Foliage: Award-winning annuals

Updated Jun 5, 2012

Variety and change are the backbone principles behind using annual plants in the landscape. They are typically less expensive than perennials or shrubs, so you can afford to concentrate groupings, giving your clients a lot of bang for their buck. Overall, they give you colorful and fragrant options.

Each year, some annual plants distinguish themselves as especially beautiful and easy to grow, earning them the distinction as All-America Selections bedding plant award winners. In 2008, the two plants listed below received this designation, so give them a try. If you don’t agree, you can always try something different next year. That’s the beauty of annuals.

Osteospermum F1 ‘Asti White’
AAS bedding plant award winner

With its large, 2.5-inch blooms and pure white petals that emphasize purple-blue centers, the ‘Asti White’ grabs attention for its unusual color and outstanding performance. Perhaps the most unusual feature of this flower is that it is the first osteospermum to be
propagated from seed. Another big plus is the blooms of ‘Asti White’ will stay open even on cloudy days, distinguishing it from typical osteospermum flowers that will close at night and when skies are gray.

Also known as Cape Daisies, African Daisies and Blue-eyed Daisies, osteospermums are members of the sunflower family and are native to Africa. Their tropical heritage makes them drought tolerant and ensures they thrive in full sun. While ‘Asti White’ prefers the heat, it also can recover from a late-spring or early-fall frost, so you can plant it several weeks earlier than other annuals and enjoy it well into fall.

‘Asti White’ flowers about 17 weeks after sowing the seeds. For more immediate results, purchase them as plants from your local nursery. With proper care (regular dead-heading and fertilizing), plants will reach heights and widths of 20 inches. ‘Asti White’ is also a good choice for container gardens.

Viola F1 ‘Skippy XL Plum-Gold’
AAS cool-season bedding plant award winner

Two qualities make these violas truly unique. First is their flower power. While their blooms may be small – about 1.5 inches – the number of blooms produced by the Viola F1 ‘Skippy XL Plum-Gold’ is extraordinary. The AAS cited the viola’s ability to grow a lavish number of blooms as the No. 1 reason for designating it as an award-winner. “The number of blooms produced more than makes up for the size,” reported the AAS.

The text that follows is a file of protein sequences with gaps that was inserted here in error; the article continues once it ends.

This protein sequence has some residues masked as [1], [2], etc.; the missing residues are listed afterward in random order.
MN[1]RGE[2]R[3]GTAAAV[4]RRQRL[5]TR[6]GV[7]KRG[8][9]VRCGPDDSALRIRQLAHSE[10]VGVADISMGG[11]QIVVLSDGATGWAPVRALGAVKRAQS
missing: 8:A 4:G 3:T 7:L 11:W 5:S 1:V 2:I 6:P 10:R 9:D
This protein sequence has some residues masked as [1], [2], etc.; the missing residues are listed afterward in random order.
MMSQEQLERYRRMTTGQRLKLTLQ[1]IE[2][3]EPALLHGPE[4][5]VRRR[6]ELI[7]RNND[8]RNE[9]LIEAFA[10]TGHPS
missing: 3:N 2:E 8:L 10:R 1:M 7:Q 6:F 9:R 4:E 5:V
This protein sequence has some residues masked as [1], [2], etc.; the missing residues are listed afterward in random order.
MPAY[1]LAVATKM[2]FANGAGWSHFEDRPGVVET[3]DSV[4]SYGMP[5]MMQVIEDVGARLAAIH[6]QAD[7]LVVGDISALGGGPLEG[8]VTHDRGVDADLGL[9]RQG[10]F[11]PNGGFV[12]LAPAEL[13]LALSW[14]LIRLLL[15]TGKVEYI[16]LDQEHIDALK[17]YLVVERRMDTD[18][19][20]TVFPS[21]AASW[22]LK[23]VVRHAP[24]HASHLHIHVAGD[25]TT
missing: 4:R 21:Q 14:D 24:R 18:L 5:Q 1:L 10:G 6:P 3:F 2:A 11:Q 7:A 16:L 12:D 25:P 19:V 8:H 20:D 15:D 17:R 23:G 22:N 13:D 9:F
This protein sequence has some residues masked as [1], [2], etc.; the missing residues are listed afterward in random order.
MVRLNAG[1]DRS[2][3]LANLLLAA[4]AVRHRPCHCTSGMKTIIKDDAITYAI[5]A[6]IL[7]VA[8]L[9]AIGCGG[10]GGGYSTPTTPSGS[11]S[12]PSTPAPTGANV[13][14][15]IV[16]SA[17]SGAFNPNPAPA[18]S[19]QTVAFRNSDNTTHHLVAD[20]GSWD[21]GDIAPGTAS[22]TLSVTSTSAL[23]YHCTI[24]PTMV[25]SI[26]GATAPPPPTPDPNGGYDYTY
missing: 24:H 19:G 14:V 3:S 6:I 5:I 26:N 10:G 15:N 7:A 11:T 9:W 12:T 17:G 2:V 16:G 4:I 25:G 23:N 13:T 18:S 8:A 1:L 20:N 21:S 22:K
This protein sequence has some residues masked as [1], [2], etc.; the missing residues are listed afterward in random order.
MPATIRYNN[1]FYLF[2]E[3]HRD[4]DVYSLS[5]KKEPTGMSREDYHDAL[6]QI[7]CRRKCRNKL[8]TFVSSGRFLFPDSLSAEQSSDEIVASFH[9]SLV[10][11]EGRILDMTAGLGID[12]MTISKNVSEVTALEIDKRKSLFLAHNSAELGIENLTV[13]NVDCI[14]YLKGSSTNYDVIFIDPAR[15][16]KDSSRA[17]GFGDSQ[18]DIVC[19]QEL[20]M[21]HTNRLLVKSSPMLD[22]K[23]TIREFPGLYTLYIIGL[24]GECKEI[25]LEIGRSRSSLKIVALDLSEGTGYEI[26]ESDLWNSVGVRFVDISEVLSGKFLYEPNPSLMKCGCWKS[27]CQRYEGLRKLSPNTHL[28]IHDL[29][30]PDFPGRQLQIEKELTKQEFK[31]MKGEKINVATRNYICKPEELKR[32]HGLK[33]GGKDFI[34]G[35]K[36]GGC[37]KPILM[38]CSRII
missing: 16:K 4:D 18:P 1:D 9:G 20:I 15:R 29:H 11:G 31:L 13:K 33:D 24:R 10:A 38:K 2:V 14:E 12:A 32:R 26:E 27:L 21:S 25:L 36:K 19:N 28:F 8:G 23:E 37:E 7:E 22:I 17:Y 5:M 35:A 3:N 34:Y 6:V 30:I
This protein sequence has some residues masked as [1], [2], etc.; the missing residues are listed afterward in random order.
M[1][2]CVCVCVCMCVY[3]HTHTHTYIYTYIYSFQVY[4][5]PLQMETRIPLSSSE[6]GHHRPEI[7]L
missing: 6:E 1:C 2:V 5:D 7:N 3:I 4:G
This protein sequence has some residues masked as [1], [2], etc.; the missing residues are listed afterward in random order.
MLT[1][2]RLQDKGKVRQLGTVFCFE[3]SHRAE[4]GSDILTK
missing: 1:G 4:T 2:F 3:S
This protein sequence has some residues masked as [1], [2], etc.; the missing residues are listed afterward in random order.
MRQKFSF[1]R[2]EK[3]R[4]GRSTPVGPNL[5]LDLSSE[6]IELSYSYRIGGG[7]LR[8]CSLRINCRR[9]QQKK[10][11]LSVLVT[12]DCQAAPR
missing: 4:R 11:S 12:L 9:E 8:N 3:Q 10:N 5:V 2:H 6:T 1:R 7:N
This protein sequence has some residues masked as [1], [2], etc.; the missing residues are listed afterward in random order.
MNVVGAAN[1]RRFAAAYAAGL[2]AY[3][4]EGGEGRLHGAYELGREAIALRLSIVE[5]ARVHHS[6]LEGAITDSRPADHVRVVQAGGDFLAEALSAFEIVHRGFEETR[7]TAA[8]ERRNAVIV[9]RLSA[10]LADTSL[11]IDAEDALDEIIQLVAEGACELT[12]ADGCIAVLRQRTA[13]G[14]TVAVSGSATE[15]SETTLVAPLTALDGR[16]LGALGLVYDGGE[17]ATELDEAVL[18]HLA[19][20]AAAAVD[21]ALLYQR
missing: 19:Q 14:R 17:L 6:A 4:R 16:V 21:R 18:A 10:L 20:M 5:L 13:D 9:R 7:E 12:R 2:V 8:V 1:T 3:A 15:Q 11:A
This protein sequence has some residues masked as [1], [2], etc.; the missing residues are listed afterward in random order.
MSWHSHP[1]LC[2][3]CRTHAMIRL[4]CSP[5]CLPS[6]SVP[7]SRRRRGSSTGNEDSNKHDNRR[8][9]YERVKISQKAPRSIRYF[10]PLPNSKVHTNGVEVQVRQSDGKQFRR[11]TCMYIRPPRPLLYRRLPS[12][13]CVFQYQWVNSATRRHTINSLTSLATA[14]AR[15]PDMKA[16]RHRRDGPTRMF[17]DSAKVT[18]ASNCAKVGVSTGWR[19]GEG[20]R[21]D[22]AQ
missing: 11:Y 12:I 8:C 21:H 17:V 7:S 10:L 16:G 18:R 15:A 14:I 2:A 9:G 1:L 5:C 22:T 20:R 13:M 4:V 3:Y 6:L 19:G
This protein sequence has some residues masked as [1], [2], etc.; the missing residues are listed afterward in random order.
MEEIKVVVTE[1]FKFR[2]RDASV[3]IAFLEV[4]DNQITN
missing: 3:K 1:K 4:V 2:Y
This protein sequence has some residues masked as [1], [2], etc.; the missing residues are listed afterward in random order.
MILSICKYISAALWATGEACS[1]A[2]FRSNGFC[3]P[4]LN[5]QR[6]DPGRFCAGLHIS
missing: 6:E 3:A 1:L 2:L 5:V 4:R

The second quality that makes the ‘Skippy XL Plum-Gold’ a showcase flower is its design, which incorporates rich tones while maintaining a soft, pastel look. Plum petals surround a gold face with distinct whisker markings (those little black lines that radiate from the center of the flower).

These violas will bloom spring through summer in cooler regions. In the South, they are typically planted in fall to add their bright cheery colors to the winter garden.

Plants at a Glance

Genus species: Osteospermum ecklonis
Common names: African Daisy,
Blue-eyed Daisy, Cape Daisy
Unique qualities: First white osteospermum propagated from seed. Freedom of bloom and uniform size plants
Flower size: 2 to 2.5 inches
Color(s): White with blue center
Plant height: 17-20 inches
Plant width: 17-20 inches
Garden spacing: 12 inches apart
Length of time from sowing seed to flower: 17 weeks from seed
Closest comparison(s) on market: ‘Sky and Ice,’ ‘Passion Mix’
Bred by: Goldsmith Seeds, Inc.

Genus species: Viola cornuta
Common name: Viola
Unique qualities: color combinations,
vigorous and floriferous and flower size
Flower size: 1.5 inches
Color(s): Plum shades with golden center
Plant height: 6 inches
Plant width: 8 inches
Garden spacing: 8 inches apart
Length of time from sowing seed to flower: 10 weeks from seed
Closest comparison(s) on market: ‘Skippy Lavender/Yellow Face,’ ‘Panola Lavender’
Bred by: Kieft Seeds Holland

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